After Good Friday
, the following Sunday in the Roman church is the "Solemnity
of the Most Holy Trinity
," as intellectual
as the preceding observance
s were emotional
. In most people
s, I suspect, the mystery of "Three person
s in One God
" is accept
ed on faith
s have belabored the point with little success
in explaining how God
could be Father
and Holy Spirit at one and the same time. They explain that, "the Son is begotten of the Father by an eternal generation
, and the Holy Spirit proceeds by an eternal procession
from the Father and the Son." The last phrase, in Latin
"filioque" (= "and the son"), was an addition to the Creed, which was rejected by the church in the East and has been a sore point between the Rome
for hundreds of years.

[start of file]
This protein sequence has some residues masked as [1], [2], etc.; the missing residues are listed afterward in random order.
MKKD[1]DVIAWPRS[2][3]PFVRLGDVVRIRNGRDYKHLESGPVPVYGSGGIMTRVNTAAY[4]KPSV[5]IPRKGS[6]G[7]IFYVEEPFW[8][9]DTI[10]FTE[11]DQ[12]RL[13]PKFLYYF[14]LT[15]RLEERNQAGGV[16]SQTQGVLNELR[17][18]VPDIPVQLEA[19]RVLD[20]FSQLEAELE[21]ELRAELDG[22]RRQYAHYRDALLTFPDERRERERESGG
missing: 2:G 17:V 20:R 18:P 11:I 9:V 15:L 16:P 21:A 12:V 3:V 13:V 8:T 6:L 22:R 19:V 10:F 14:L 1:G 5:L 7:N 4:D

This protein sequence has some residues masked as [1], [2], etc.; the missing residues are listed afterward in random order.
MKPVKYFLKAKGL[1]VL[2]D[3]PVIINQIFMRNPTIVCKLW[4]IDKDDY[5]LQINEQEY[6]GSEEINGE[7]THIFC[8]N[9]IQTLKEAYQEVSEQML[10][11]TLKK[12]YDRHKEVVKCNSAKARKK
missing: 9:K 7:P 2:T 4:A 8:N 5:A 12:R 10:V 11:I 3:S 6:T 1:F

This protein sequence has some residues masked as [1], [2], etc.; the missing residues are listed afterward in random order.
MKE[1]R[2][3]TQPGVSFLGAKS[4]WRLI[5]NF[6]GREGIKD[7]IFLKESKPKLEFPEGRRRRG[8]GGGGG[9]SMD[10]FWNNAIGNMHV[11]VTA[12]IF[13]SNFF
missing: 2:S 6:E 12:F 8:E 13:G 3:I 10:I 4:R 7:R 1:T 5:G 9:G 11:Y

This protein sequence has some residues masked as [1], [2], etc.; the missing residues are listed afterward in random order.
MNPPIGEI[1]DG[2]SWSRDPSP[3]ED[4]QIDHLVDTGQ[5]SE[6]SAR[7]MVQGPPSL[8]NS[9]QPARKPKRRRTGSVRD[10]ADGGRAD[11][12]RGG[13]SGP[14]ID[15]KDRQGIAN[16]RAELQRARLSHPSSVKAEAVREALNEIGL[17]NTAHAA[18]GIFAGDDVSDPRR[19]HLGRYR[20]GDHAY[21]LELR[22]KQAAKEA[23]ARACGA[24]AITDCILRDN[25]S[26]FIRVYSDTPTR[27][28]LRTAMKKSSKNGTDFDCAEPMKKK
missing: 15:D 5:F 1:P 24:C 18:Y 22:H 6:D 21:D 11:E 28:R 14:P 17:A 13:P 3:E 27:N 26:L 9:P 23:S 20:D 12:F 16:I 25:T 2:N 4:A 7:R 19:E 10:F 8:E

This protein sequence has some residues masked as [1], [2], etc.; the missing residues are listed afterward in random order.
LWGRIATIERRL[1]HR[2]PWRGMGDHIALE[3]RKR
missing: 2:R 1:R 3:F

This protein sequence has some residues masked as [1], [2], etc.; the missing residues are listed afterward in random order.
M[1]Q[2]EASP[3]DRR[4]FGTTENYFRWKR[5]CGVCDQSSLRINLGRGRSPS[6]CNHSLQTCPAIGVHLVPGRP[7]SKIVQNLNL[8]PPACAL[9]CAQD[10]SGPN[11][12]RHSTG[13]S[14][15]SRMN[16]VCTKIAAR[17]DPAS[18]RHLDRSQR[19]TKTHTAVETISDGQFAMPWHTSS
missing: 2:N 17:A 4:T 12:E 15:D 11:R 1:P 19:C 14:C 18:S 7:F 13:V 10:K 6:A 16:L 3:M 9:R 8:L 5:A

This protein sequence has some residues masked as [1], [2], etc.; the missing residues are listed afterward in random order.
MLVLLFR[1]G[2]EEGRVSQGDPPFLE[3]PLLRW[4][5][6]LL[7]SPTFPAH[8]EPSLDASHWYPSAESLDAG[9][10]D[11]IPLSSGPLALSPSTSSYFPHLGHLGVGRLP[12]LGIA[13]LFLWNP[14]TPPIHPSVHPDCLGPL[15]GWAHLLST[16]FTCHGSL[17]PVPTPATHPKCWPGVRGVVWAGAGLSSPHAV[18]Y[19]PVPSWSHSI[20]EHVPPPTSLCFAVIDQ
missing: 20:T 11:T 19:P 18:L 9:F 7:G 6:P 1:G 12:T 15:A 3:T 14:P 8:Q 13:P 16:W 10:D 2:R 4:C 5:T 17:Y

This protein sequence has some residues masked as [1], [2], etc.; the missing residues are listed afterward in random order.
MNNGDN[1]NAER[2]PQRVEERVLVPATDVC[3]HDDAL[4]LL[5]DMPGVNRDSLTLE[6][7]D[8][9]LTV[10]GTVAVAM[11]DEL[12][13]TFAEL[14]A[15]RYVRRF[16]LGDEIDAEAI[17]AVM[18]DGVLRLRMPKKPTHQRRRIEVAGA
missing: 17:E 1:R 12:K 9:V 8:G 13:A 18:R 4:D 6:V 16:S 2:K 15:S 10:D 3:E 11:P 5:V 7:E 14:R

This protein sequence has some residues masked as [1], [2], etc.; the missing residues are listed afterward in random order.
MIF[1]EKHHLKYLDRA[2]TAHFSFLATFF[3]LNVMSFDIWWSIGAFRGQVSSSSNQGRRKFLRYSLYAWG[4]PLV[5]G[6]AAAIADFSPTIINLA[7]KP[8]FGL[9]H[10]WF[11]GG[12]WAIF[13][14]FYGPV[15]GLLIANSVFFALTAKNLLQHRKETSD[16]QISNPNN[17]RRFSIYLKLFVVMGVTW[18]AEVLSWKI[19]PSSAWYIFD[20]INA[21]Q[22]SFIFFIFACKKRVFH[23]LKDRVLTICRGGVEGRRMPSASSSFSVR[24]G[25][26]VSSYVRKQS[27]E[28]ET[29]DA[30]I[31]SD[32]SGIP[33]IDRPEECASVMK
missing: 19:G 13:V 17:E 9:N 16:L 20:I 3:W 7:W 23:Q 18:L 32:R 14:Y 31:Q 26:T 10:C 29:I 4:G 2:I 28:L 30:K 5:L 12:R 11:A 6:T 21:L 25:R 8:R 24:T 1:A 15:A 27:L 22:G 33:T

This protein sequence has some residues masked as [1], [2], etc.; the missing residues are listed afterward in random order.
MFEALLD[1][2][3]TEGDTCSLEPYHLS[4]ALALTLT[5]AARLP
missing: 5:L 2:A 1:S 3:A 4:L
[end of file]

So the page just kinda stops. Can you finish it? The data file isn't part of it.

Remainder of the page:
of the doctrine
of sola scriptura
, that scripture
is the only authority
for belief, will be hard pressed to find the Trinity unambiguous
ly defined in scripture. While the persons of the Trinity are mentioned individually, there seems to be no verse
where the Three are referred to as One. Matthew 28:18 contains the injunction to baptize the nations "in the name of the Father, and of the Son, and of the Holy Ghost," but a unity is not implied. There is sufficient evidence in scripture to believe that the Father and the Son are one, but the position of the Holy Spirit is ambiguous.
Perhaps the best example of the unity can be found in II Corinthians
13:13 where St. Paul
writes: "The grace of our Lord Jesus Christ, and the charity of God, and the communication of the Holy Ghost be with you all," all three mentioned in the same breath, so to speak.
Understanding the how and wherefore of the Trinity, as I've suggested, is not essential to faith. It is hardly worth fighting
over, although many have died in the name of truth about the Trinity.